Dismiss Notice
Join Physics Forums Today!
The friendliest, high quality science and math community on the planet! Everyone who loves science is here!

Question about extentions of smooth functions

  1. Apr 9, 2008 #1
    My question is simple :

    Suppose that [tex]f[/tex] is in [tex]C^\infty(U, [0,1])[/tex] where [tex]U[/tex] is an open of [tex]R^n[/tex] .
    Is there [tex]g[/tex] in [tex]C^\infty(R^n,[0,1])[/tex] such that [tex]f=g[/tex] on [tex]U[/tex] ?

    I would say yes, but I don't know how to prove it.

    Thanks
     
  2. jcsd
  3. Apr 9, 2008 #2
    Did you try it for the special case n=1?

    Take for example U=(0,1) and f:U->[0,1] defined by f(x)=x.

    This satisfies your conditions, can you extend it to a C^\infty function on R...?

    I'd say no but the proof is left to you. :smile:

    If you were to replace [0,1] by [itex]\mathbb{R}[/itex], then I'd be with you that the assertion should hold true.
     
    Last edited: Apr 9, 2008
  4. Apr 10, 2008 #3
    OK, I guess I should add some hypothesis on f and change the conclusion in order to have something that could be true:

    Here is the new problem :

    Let [tex]\epsilon>0[/tex].
    Suppose that [tex]f[/tex] is in [tex]C^\infty(U, [0,1])[/tex] where [tex]U[/tex] is an open of [tex]R^n[/tex] and suppose that for any [tex] x_0 [/tex] in [tex]\partial U[/tex] (the boundary of U), and any n-multi-indice [tex]\alpha[/tex], the limit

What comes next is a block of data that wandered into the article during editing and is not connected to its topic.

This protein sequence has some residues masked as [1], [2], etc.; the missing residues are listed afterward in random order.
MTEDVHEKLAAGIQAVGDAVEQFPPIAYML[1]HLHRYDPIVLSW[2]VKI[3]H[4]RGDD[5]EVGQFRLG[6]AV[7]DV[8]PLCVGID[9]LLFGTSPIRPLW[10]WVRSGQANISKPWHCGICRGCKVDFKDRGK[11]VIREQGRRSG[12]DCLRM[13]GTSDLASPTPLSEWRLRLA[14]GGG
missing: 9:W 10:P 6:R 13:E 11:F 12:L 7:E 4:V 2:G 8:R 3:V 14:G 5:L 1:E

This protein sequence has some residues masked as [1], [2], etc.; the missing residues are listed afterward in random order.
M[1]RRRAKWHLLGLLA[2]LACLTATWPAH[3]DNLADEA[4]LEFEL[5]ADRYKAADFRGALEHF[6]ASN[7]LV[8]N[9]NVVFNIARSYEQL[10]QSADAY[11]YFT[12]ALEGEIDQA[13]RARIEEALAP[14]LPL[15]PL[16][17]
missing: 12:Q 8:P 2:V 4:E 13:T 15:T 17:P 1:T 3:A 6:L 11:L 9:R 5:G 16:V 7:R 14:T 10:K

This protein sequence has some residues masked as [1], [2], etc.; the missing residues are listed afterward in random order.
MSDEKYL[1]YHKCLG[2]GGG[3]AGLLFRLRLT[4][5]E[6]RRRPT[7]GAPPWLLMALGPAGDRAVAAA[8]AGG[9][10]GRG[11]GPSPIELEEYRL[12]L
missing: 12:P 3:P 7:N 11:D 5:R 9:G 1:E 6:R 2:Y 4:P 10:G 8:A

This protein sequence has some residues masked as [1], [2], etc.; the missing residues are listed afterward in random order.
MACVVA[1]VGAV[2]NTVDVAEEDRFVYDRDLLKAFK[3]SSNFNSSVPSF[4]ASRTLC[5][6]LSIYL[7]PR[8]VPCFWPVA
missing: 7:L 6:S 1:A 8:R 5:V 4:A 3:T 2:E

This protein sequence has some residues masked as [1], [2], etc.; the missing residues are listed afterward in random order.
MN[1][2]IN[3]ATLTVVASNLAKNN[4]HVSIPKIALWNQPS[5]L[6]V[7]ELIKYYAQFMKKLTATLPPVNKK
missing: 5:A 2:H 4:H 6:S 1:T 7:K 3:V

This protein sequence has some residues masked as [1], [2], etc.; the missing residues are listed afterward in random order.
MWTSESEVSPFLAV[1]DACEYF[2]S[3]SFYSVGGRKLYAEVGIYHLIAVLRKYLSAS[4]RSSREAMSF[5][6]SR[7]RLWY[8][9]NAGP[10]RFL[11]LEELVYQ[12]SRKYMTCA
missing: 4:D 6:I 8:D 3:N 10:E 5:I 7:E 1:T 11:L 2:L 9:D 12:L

[tex]
    \lim_{x\in U, x\to x_0} \partial^\alpha f (x)
    [/tex]

    exists and is in [tex]R[/tex].


    Is there [tex]g[/tex] in [tex]C^\infty(R^n,[-\epsilon, 1+\epsilon])[/tex] such that [tex]f=g[/tex] on [tex]U[/tex] ?
     
  5. Apr 11, 2008 #4

    mathwonk

    User Avatar
    Science Advisor
    Homework Helper
    2015 Award

    i would try reflecting f to the other side of the ball U, then using that to extend f a little bit, then chopping f off by a smooth bump function.

    at least if U is a nice ball.
     
Know someone interested in this topic? Share this thread via Reddit, Google+, Twitter, or Facebook

Have something to add?



Similar Discussions: Question about extentions of smooth functions
Loading...